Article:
Freitag, 10. Dezember 2010

Bright Star

A poem needs understanding through the senses.
The point of diving into a lake is not immediately to swim to the shore but to be in the lake,
to luxuriate in the sensation of water.
You do not work the lake out, it is a experience beyond thought.
Poetry soothes and emboldens the soul to accept the mystery.







































John Keats: I had such a dream last night. I was floating above the trees with my lips connected to those of a beautiful figure, for what seemed like an age. Flowery treetops sprung up beneath us and we rested on them with the lightness of a cloud.
Fanny Brawne: Who was the figure?
John Keats: I must have had my eyes closed because I can't remember.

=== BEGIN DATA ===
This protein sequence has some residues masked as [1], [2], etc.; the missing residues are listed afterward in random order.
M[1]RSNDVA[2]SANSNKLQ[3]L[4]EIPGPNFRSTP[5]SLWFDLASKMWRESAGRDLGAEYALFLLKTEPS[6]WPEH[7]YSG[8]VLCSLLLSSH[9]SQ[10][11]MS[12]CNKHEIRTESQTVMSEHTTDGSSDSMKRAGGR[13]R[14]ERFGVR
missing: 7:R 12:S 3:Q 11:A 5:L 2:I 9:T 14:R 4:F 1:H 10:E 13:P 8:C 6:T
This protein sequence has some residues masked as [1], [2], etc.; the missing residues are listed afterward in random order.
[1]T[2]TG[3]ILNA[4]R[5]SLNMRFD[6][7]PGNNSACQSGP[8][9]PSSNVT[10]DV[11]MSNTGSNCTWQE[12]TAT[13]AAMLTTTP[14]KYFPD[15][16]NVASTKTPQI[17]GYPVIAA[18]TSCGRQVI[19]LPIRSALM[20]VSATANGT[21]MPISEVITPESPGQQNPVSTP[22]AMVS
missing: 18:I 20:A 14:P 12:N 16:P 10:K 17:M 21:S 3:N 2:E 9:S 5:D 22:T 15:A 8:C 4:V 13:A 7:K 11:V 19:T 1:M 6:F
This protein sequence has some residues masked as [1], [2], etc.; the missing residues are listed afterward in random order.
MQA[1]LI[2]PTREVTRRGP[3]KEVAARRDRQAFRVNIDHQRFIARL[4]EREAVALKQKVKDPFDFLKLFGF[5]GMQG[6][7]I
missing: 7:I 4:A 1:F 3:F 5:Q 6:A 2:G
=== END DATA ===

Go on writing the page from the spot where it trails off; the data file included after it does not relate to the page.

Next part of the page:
Fanny Brawne: And yet you remember the treetops.
John Keats: Not so well as I remember the lips.
Fanny Brawne: Whose lips? Were they my lips?























Bright star, would I were stedfast as thou art -
Not in lone splendour hung aloft the night
And watching, with eternal lids apart,
Like nature's patient, sleepless Eremite,
The moving waters at their priestlike task
Of pure ablution round earth's human shores,
Or gazing on the new soft-fallen masque
Of snow upon the mountains and the moors -
No - yet still stedfast, still unchangeable
 Pillow'd upon my fair love's ripening breast,
To feel for ever its soft swell and fall,
Awake for ever in a sweet unrest,
Still, still to hear her tender-taken breath,
And so live ever - or else swoon in death.

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